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Author Topic: Problems connecting rooms from main electrical panel to subpanel  (Read 8137 times)

hdkeyser

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Problems connecting rooms from main electrical panel to subpanel
« on: December 07, 2011, 04:30:50 PM »

Hi, I bought the DHP-501 starter kit and I can get connectivity to a few rooms and non at all to others.  I was told these devices would work across a main panel and a sub panel.  Is this true as my testing has not confirmed this?

Thanks...Kent
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psproule

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Re: Problems connecting rooms from main electrical panel to subpanel
« Reply #1 on: January 08, 2012, 08:55:19 AM »

Hi, I bought the DHP-501 starter kit and I can get connectivity to a few rooms and non at all to others.  I was told these devices would work across a main panel and a sub panel.  Is this true as my testing has not confirmed this?

Thanks...Kent

We are having similar problems. We bought this system to try alleviate some of the load on our Apple Airport Extreme. We have 4 Apple TV's, 3 iPhones, 2 iPads, and 5 computers all accessing the wireless network. We were finding that often the Apple TV could not buffer enough information to continue playing and would timeout its connection, so thought the DHP-500AV may be a good solution to "hardwire" the network connection. 

Our house is about 6000 square feet and contains a main electrical panel and a sub panel.  The Apple TVs we are having the most problems with are in the basement and on the sub panel. The DSL connection comes in on the main level and power outlets are on the main panel.  Although there is ethernet wiring through the main floor, there is little in the basement.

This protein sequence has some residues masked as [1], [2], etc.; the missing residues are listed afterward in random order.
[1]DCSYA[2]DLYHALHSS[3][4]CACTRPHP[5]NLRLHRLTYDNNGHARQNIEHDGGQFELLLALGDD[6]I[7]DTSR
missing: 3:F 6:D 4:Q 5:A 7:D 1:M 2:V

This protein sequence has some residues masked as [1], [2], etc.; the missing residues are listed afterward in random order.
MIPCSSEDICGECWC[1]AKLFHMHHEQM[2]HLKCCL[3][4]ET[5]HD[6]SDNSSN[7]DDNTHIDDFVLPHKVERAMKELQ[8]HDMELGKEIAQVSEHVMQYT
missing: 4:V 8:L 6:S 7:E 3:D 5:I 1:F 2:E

I was able to get connectivity in all rooms, although the connection speeds varied greatly.  I did some testing. I found if I connected both the main incoming network unit and the link on the same circuit, the connection was very fast. If I connected the incoming network unit and the link on different breakers but on the same panel, it was fast ("green") to average ("green" or "amber"), depending on the distance of power wires. For example, one outlet was about 100' from the incoming network unit and was amber while another was about 70' and was green.

As soon as I crossed panels, the connection speed degraded quickly. The incoming network unit was on the main panel and the link on the sub panel and speed dropped to "red".  I used my laptop and speedtest.net to check the variations in speeds.

I'm surmising that as soon as you cross between the main and sub panels you get a significant speed reduction.  I played with different power outlets on various circuits and (luckily) was able to find one in the "amber" or average speed to connect one Apple TV. It seemed that circuits closer to the main panel (less wiring) were faster.  Unfortunately, this doesn't help us much because we can't easily change the electrical circuitry or add ethernet cabling, so it makes this system difficult to deal with.

RCA manufacturers a similar system. We're considering trying it to see if there is any difference in the signal quality and speeds.

Good luck!
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